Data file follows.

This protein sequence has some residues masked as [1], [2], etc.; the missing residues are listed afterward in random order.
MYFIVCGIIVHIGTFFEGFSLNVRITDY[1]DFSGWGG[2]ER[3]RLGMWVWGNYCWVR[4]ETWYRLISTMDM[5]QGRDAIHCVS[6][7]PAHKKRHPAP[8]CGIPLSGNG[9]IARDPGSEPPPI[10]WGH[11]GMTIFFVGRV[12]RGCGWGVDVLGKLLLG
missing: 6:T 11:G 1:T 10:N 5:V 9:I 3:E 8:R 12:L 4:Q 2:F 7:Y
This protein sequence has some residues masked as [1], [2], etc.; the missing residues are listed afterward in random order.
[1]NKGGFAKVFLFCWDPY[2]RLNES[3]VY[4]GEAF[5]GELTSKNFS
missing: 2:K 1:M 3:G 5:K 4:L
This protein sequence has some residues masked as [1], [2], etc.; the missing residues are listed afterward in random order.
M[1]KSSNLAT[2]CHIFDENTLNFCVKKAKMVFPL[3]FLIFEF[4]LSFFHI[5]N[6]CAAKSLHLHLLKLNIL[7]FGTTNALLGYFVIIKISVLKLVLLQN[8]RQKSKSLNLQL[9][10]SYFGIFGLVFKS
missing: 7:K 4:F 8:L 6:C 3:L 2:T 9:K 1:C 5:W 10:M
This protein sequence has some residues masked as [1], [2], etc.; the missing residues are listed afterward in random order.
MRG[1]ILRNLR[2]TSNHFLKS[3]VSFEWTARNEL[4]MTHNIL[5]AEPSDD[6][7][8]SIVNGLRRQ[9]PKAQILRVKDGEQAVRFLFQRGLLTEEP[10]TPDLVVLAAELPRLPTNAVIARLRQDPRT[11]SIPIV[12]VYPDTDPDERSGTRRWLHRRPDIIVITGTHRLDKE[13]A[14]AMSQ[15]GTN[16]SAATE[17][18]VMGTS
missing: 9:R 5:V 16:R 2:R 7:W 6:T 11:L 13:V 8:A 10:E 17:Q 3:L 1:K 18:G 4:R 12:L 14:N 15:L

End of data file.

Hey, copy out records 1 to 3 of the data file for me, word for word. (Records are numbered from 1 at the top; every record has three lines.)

This protein sequence has some residues masked as [1], [2], etc.; the missing residues are listed afterward in random order.
MYFIVCGIIVHIGTFFEGFSLNVRITDY[1]DFSGWGG[2]ER[3]RLGMWVWGNYCWVR[4]ETWYRLISTMDM[5]QGRDAIHCVS[6][7]PAHKKRHPAP[8]CGIPLSGNG[9]IARDPGSEPPPI[10]WGH[11]GMTIFFVGRV[12]RGCGWGVDVLGKLLLG
missing: 6:T 11:G 1:T 10:N 5:V 9:I 3:E 8:R 12:L 4:Q 2:F 7:Y
This protein sequence has some residues masked as [1], [2], etc.; the missing residues are listed afterward in random order.
[1]NKGGFAKVFLFCWDPY[2]RLNES[3]VY[4]GEAF[5]GELTSKNFS
missing: 2:K 1:M 3:G 5:K 4:L
This protein sequence has some residues masked as [1], [2], etc.; the missing residues are listed afterward in random order.
M[1]KSSNLAT[2]CHIFDENTLNFCVKKAKMVFPL[3]FLIFEF[4]LSFFHI[5]N[6]CAAKSLHLHLLKLNIL[7]FGTTNALLGYFVIIKISVLKLVLLQN[8]RQKSKSLNLQL[9][10]SYFGIFGLVFKS
missing: 7:K 4:F 8:L 6:C 3:L 2:T 9:K 1:C 5:W 10:M